DISNEY BRINGS ITS 1959 ANIMATED CLASSIC SLEEPING BEAUTY TO LIFE ON THE BIG SCREEN IN A CHARMING TALE OF BETRAYAL AND REDEMPTION, BUT ONE THAT FALLS SHORT AS A BIG SCREEN MOVIE
DIRECTOR: Robert Stromberg
STARRING: Angelina Jolie, Sharlto Copley, Elle Fanning, Sam Riley
RUNNING TIME: 1 Hr, 37 Min
The entire kingdom rejoices at the birth of the princess Aurora and the celebrations draw dignitaries and nobles from across all the known lands, including three fairies who represent the enchanted folk of the realm. Unfortunately the party is crashed by one most welcome visitor as the evil Maleficent, the most powerful fairy in the world, arrives to curse the child, dooming her to fall into a death like sleep on her sixteenth birthday, a slumber that can only be ended by true love’s kiss. The king does everything in his power to protect her, entrusting her to the three good fairies until the day after her sixteenth birthday and destroying everything that could trigger the curse. Unfortunately, Princes Aurora can’t escape and falls into an eternal sleep, only to be rescued by Prince Charming, who wakes the damsel in distress with a kiss, slays Maleficent and marries the sixteen year old for good measure (who does he think he is, that creepy old guy from Duck Dynasty?). And that’s the story of Maleficent. Or it was, in 1959’s animated Sleeping Beauty, the story that inspired Disney’s new live action Maleficent, starring and produced by Angelina Jolie. Maleficent tells the story of the villainous fairy and how she became the mistress of evil who cursed the royal child, but Disney wisely updated the story, tossing out the time worn and obsolete idea that all women are villains, victims or damsels in distress who need rescuing that has dominated the House of the Mouse’s storytelling for most of its history. Unfortunately, Maleficent doesn’t find strong enough legs to stand on it’s own as a big screen adaptation.
Disney found plenty of success in 2010’s billion dollar blockbuster Alice in Wonderland, a sequel to Lewis Carroll’s classic (that Disney also adapted to an animated feature in 1951) and Universal Studios made a bucket of cash in 2012 with Snow White and the Huntsman (the two movies shared the same producer and have both been green lit for sequels). So you really can’t fault the folks at Disney for trying again with one of their most popular and cherished properties in Sleeping Beauty. Maleficent retells the tale (originally adopted from the much darker Grimm’s Fairy Tale) from the time Maleficent is a girl who meets and subsequently befriends a young boy from the hostile human kingdom next door, to her rise as her land’s chief guardian and the first line of defense from the invading human armies. But following a brutal betrayal she abandons all hope before taking her revenge by cursing the princess to fall into an eternal slumber (that can only be ended by true love’s kiss) by her sixteenth birthday. But the innocent young princess, full of wonder and unconditional happiness, slowly begins to thaw the dark fairy queen’s heart and the two form an unlikely friendship, not only the beneath the shadow of Maleficent’s unbreakable curse, but also beneath the growing greed and instability of Aurora’s father, King Stefan.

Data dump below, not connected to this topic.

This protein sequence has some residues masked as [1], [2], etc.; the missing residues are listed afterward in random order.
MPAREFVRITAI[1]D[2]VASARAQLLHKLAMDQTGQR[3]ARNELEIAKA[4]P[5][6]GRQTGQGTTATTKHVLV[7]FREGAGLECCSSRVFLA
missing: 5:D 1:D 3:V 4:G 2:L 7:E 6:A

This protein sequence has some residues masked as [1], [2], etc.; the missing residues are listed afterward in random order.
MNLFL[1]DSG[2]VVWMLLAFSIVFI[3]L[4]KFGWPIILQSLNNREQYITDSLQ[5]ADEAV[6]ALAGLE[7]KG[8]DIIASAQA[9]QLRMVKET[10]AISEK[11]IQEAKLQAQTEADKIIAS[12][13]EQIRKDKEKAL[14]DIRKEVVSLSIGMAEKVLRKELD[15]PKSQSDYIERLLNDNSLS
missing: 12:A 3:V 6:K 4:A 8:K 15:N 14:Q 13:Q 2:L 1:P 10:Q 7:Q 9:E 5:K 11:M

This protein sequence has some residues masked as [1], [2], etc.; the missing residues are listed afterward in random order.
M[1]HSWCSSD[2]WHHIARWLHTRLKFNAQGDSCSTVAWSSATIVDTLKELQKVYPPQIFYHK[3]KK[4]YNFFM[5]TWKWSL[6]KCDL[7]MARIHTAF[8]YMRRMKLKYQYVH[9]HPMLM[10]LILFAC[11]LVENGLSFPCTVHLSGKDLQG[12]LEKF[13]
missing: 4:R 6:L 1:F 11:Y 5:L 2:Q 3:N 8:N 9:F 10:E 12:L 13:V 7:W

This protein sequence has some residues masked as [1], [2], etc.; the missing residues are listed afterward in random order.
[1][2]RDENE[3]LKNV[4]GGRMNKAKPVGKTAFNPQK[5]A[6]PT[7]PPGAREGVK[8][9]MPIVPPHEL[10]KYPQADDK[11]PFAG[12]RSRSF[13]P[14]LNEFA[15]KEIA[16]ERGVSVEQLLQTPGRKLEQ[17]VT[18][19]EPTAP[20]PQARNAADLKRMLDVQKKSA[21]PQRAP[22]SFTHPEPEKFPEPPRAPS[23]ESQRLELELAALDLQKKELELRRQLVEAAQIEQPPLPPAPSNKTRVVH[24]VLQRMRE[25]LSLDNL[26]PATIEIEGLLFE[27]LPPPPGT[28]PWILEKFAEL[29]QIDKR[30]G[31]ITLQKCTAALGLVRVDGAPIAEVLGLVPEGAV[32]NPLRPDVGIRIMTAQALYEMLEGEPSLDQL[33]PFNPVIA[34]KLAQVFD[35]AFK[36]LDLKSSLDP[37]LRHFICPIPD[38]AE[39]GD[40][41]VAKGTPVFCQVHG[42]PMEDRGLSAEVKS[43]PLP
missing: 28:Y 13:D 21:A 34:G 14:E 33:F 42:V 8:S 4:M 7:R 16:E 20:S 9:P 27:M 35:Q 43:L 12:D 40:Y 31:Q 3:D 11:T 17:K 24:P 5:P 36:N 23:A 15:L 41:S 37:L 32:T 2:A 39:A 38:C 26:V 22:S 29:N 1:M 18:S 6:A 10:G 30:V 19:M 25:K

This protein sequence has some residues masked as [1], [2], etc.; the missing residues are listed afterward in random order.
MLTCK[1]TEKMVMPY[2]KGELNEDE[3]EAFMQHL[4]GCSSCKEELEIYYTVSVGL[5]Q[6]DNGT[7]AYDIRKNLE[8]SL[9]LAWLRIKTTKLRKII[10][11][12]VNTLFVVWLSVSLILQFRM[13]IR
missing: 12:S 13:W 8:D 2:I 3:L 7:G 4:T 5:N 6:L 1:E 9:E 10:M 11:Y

Angelina Jolie was the perfect choice to play Maleficent and by the time the end credits roll you can’t imagine anyone else owning the role the way she did. Jolie devours the part, whether it’s during Maleficent’s numerous moments of resolute strength, her occasional moments of doubt and fragility or when she’s being deliciously wicked. Elle Fanning more then fills the role of the sixteen year old princess Aurora with sugar and saccharine (actually a little too much) and Sam Riley is efficient as Malefient’s occasionally comical sidekick Diaval. But the truth is everyone pales next to Jolie, who truly captures the core of Maleficent.
Maleficent isn’t a bad movie, but it isn’t a memorable one either. It felt more like a really good made-for-TV movie and seemed to be lacking the big screen feel. It not only failed to reach for any epic feel, it didn’t even seem like it was trying. But despite its flaws, I enjoyed Maleficent enough to justify the price of admission. Every year I find a gem or two that I really like but that fail to find purchase with movie going audiences at large. Last year it was the animated Epic, a few years ago it was Super 8 and it looks like Maleficent, a nice, harmless little flick that will probably be lost among the shuffle of big, bright summer blockbusters, will be this year’s addition to that list. I have to admit that what I found the most refreshing about Maleficent was that the female characters weren’t mere set pieces or plot devices to motivate the mandatory male hero into action. Disney seems to be moving more and more in this direction (Tangled, Brave, Frozen) and hopefully other studios will follow suit. With luck, Maleficent’s most likely humble box office return won’t endanger the movement to allow strong female characters to stretch their legs in roles with actual range and not be relegated to mere victims who need protection or rescuing.